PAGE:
California Might Scrap Good Behavior Credits for Inmates With Fentanyl-Related Offenses

California Might Scrap Good Behavior Credits for Inmates With Fentanyl-Related Offenses
A photo of 14 year old Alexander Neville who died after accidentally taking fentanyl is held in Irvine, Calif., on April 28, 2023. (John Fredricks/The Epoch Times)
Rudy Blalock

California inmates convicted of fentanyl-related crimes would be barred from earning good-behavior credits under a new bill.

But Assembly Bill (AB) 2341, introduced by Republican Assemblyman Vince Fong of Bakersfield, would require a constitutional amendment.

Under the California Constitution, the state’s Department of Corrections and Rehabilitation can grant prison inmates credits for good behavior or for participating in rehabilitative programs, according to the bill’s text. The credits can reduce their terms.

Also, state law allows a county sheriff or the director of corrections at a county jail to grant similar credits to jail inmates, the bill reads.

To become law, the bill would need approval by both the Assembly and Senate, and approval by voters of a constitutional amendment, according to the bill.

Introduced Feb. 12, the bill has until March 14 to be heard in an Assembly committee.

California lawmakers have been making efforts to crack down on the growing fentanyl crisis in the state, with multiple bills approved by the governor last year.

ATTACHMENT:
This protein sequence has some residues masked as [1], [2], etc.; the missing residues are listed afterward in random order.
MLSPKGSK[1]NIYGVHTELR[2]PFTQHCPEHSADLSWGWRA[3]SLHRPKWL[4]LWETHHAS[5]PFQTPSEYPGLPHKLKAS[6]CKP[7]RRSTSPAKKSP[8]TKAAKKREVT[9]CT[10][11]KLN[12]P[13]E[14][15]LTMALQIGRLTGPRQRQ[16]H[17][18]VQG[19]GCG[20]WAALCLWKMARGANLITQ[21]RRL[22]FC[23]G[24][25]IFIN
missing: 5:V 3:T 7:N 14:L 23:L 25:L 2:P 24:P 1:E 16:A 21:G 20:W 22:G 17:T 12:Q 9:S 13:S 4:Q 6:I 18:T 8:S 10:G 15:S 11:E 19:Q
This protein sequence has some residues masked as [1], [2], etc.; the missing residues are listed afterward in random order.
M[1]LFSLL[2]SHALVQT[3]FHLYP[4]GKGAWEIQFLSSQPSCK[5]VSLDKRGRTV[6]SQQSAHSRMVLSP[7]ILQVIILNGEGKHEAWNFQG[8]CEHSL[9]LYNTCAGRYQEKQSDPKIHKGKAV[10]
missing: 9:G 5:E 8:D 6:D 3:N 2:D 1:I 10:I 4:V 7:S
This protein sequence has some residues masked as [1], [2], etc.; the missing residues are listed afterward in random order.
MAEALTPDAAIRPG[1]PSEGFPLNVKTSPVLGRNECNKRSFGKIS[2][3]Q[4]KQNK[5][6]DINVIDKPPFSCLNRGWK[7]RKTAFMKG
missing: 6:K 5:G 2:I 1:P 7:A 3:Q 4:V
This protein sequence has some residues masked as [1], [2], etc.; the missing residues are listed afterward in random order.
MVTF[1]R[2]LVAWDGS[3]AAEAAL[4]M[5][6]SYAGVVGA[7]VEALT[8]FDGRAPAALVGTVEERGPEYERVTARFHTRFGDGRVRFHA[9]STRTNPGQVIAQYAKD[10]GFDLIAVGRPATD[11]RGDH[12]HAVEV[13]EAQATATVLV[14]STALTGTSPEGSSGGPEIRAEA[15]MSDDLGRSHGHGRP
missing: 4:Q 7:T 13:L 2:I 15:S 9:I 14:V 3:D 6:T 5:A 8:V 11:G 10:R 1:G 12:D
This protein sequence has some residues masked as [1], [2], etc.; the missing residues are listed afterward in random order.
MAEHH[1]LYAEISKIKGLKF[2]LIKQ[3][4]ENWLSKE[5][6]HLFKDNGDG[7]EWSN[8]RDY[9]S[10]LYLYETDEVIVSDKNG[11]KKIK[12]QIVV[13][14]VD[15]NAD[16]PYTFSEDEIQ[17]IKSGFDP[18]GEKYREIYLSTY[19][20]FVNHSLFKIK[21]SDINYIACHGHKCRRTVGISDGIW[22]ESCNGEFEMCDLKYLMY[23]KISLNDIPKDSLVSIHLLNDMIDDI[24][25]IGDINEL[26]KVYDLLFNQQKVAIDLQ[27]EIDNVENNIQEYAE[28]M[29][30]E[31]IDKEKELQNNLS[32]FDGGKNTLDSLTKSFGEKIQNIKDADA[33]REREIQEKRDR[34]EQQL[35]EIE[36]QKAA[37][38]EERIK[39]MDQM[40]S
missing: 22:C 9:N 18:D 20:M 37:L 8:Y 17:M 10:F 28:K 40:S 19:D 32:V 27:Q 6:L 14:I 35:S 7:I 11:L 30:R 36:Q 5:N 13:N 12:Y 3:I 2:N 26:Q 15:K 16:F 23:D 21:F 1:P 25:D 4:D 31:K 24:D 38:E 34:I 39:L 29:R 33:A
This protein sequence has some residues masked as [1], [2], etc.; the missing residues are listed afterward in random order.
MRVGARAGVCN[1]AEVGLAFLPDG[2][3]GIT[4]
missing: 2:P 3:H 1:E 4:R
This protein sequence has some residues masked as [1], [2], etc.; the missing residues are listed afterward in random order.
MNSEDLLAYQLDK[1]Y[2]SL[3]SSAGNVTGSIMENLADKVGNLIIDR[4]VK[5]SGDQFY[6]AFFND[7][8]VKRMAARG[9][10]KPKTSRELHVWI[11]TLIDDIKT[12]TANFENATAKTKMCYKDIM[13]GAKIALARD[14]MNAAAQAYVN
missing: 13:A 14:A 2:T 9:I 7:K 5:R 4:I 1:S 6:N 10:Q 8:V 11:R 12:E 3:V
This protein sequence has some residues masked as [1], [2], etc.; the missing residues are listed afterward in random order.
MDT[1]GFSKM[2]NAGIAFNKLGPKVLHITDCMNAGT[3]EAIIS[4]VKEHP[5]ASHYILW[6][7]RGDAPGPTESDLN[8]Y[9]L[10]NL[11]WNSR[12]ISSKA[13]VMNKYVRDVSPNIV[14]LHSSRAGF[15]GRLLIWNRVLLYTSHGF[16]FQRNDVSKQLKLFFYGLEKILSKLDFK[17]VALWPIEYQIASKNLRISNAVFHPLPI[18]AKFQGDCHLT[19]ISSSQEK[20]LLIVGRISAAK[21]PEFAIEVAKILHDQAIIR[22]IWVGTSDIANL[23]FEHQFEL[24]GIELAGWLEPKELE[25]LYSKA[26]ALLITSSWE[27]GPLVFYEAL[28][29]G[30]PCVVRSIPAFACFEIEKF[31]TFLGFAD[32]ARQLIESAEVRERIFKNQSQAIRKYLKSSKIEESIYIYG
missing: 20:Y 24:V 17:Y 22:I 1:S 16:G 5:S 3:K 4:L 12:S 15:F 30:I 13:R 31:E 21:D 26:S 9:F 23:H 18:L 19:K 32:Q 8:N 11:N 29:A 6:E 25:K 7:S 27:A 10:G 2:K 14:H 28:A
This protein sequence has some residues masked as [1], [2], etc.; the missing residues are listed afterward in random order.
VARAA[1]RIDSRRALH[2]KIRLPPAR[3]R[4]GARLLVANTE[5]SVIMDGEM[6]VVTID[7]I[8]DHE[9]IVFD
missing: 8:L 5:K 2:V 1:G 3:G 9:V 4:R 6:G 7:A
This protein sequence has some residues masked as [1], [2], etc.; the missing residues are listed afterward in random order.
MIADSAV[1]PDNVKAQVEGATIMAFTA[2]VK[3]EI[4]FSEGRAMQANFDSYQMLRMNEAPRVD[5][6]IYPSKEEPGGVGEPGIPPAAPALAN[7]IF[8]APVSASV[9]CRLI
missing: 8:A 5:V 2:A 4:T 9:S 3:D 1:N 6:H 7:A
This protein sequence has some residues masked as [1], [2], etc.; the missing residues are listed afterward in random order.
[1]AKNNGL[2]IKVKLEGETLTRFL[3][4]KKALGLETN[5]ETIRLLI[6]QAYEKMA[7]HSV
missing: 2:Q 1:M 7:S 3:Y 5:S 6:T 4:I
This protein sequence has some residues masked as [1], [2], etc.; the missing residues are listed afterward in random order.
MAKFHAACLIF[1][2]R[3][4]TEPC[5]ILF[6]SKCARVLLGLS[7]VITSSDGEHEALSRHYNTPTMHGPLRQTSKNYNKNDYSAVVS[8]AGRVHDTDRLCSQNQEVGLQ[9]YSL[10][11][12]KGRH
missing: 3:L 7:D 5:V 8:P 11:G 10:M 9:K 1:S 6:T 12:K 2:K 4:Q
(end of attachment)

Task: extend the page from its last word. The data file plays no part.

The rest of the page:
• Senate Bill 10, introduced by Sen. Dave Cortese, mandates school safety plans to prevent fentanyl overdoses.
  • Assembly Bill 33, introduced by Assemblywoman Dr. Jasmeet Bains, establishes the Fentanyl Enforcement Program, which invests $15 million from the state budget to combat manufacturing, distribution and trafficking.
  • Assembly Bill 701, authored by Assemblymembers Cottie Petrie-Norris and Carlos Villapudua, adds weight-based sentencing enhancements to fentanyl-related offenses over 1 kilogram, which previously existed only for heroin, cocaine, or cocaine-based drugs such as crack.
Rudy Blalock is a Southern California-based daily news reporter for The Epoch Times. Originally from Michigan, he moved to California in 2017, and the sunshine and ocean have kept him here since. In his free time, he may be found underwater scuba diving, on top of a mountain hiking or snowboarding—or at home meditating, which helps fuel his active lifestyle.
Related Topics